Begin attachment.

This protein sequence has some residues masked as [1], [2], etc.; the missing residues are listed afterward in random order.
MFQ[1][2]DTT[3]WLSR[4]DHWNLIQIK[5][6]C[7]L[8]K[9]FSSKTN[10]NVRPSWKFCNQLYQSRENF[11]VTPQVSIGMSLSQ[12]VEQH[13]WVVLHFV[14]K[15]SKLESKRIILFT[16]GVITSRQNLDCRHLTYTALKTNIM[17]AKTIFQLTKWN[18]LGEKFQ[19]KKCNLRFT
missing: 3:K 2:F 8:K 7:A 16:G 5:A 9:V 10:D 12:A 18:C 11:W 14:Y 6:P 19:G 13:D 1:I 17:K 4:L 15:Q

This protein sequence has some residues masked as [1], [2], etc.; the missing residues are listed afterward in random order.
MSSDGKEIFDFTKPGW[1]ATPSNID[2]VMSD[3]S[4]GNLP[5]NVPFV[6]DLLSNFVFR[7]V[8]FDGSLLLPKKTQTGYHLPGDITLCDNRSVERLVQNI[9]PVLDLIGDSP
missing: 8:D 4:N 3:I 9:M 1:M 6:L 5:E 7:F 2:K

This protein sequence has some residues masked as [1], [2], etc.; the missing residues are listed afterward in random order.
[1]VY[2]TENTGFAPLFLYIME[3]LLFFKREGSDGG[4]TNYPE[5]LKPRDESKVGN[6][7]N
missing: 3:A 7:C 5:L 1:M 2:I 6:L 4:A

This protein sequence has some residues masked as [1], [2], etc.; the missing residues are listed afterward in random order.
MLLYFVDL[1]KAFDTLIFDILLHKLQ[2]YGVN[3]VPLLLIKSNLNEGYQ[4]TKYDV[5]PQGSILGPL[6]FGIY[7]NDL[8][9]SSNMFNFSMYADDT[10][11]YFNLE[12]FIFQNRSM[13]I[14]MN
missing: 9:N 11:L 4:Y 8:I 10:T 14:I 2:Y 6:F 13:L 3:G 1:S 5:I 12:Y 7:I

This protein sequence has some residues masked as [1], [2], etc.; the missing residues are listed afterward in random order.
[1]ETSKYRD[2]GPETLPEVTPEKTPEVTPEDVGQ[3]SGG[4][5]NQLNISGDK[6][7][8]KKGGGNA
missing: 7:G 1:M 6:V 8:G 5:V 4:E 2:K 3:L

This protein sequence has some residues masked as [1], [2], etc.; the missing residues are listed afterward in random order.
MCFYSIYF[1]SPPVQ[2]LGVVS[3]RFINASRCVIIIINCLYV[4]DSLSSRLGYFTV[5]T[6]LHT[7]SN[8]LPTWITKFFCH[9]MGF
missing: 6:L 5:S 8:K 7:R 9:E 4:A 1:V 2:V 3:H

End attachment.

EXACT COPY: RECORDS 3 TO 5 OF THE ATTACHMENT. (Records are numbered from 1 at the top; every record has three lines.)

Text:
This protein sequence has some residues masked as [1], [2], etc.; the missing residues are listed afterward in random order.
[1]VY[2]TENTGFAPLFLYIME[3]LLFFKREGSDGG[4]TNYPE[5]LKPRDESKVGN[6][7]N
missing: 3:A 7:C 5:L 1:M 2:I 6:L 4:A

This protein sequence has some residues masked as [1], [2], etc.; the missing residues are listed afterward in random order.
MLLYFVDL[1]KAFDTLIFDILLHKLQ[2]YGVN[3]VPLLLIKSNLNEGYQ[4]TKYDV[5]PQGSILGPL[6]FGIY[7]NDL[8][9]SSNMFNFSMYADDT[10][11]YFNLE[12]FIFQNRSM[13]I[14]MN
missing: 9:N 11:L 4:Y 8:I 10:T 14:I 2:Y 6:F 13:L 3:G 1:S 5:I 12:Y 7:I

This protein sequence has some residues masked as [1], [2], etc.; the missing residues are listed afterward in random order.
[1]ETSKYRD[2]GPETLPEVTPEKTPEVTPEDVGQ[3]SGG[4][5]NQLNISGDK[6][7][8]KKGGGNA
missing: 7:G 1:M 6:V 8:G 5:V 4:E 2:K 3:L